BEING FAITHFUL TO THE WAY OF JESUS: 25TH SUNDAY B
By Passionist Father Brian Gleeson, Melbourne, Australia.
It’s a well-known fact that many men read a newspaper backwards. This is because of their great interest, even fanatical interest, in sport. Their interest extends to all kinds of sports, even sports played in other countries. They may have noticed, then, that a while back the New York Yankees baseball team paid $30 million for a new star performer. As a result they began to win games galore.
What’s clear here, there, and everywhere is that the club with the most money can buy a champion team. What’s also clear is that the famous saying of American football coach Vince Lombardi rings bells with many people: ‘Winning isn’t everything, he said, ‘It’s the only thing.’
No doubt about it! Achievement, winning, success, being number one, and beating all opposition are among the strongest values of human beings everywhere. For that very reason, the parish bulletin, like cigarette packets, might have carried a counter-cultural warning today. It might have read: ‘Warning! Hearing and listening to the Word of God today might cause you dizziness, confusion, and disorientation!’
Why do I say that? Because the message God is giving us today is so different. In a nutshell, WHAT GOD IS TELLING US IS THAT HE IS NOT ASKING US TO BE SUCCESSFUL BUT TO BE FAITHFUL. Jesus in particular is putting that path of fidelity to us no matter what our fidelity may cost us. In his case the price he paid for fidelity was the way of the cross – the way of pain, torture and humiliation. It was a path that would finally lead to victory, the victory of the resurrection. But to reach that victory he had to first pass through all the agony of his Passion and Death.
While I sense that the way of Jesus is ‘the road less travelled’ for most human beings, there are significant exceptions. One striking exception is a Sister Mary, who works in a health service for homeless people in London. After working most of her life as a doctor in Africa, she came home to England. She was horrified to discover enormous numbers of people living homeless on the streets of the capital. It made her angry that in such a wealthy country there could be so many people who were so poor, so uncared for, and so unloved. So rather than retire, she set herself to work for the homeless people she saw everywhere, including the offer of a free medical service.
One day, a man who had been homeless for about 30 years came into one of the hostels for the homeless. He was about 55 and had been abusing alcohol and other drugs for nearly forty years. When he arrived he couldn’t have been any dirtier. His entire body, clothes, hair and face were covered with a thick matted mess of dirt, vomit, and dried blood. There were even lice crawling on his skin. To protect the other residents, the warden of the hostel insisted that he could stay only if he had a bath. But the man refused.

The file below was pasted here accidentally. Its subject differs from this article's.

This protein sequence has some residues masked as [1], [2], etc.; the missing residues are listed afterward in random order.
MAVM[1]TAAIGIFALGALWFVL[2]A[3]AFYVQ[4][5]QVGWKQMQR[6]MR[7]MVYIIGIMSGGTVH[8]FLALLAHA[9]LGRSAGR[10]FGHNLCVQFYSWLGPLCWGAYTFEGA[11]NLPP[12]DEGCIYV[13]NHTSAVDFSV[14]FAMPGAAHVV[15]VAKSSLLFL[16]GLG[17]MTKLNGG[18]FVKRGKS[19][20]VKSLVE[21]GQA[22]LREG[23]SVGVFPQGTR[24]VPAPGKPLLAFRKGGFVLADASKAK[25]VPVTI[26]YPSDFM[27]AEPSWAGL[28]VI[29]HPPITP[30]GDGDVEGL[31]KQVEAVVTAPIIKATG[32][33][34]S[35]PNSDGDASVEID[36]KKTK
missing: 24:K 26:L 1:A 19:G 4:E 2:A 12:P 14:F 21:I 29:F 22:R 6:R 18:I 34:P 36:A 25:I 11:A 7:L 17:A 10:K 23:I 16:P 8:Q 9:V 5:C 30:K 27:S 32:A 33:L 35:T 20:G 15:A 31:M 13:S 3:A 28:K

Even on a bitterly cold January night in London, he would prefer to go back to the streets rather than take a bath. A male volunteer tried to talk to him, to reason with him, but he kept raving and shouting all kinds of nonsense, and would not listen at all. So the volunteer called his boss, Sister Mary, for advice. She said she would come and talk to him. She arrived after a few minutes. She said nothing. She just sat down beside him and held both his hands in hers. Instantly, he stopped shouting and began to weep. For a long time he said nothing and just sobbed his heart out. And then, after what seemed like an eternity he said: ‘That’s the first time anyone has touched me like that in twenty years.’
Softened by that touch, he had a bath, a shave, and a haircut, and put on a clean set of clothes. Within an hour he was a new man. But the real miracle was what happened next. From that day to this he has never again drunk alcohol or used drugs. Within three months he found a job and moved out of the temporary hostel into his own flat. That one moment of grace – of love and compassion communicated – has changed his life for ever
0f course such a dramatic change does not happen often or easily. But that’s exactly what did happen to that particular homeless man.
So Jesus really means what he’s saying to us now: ‘Anyone who welcomes one of these little children in my name welcomes me…’ I cannot think of a more powerful illustration of his teaching than the story of Sr. Mary and the homeless man. It leaves me in no doubt that the essence of true greatness is found in loving, serving, and helping others, and being the best we can be at that.
Surely, then, an authentic life is not about seeking out those people who can do things for us, but those for whom we can do things, and do them with the humility, kindness, gentleness, care, compassion and grace practised by Jesus himself, and doing them without any thought of reward or recognition other than believing and knowing that this is the way and will of Jesus. His way and his will surely, for both you and me! Can we rise to his challenge?
Fr.Brian Gleeson CP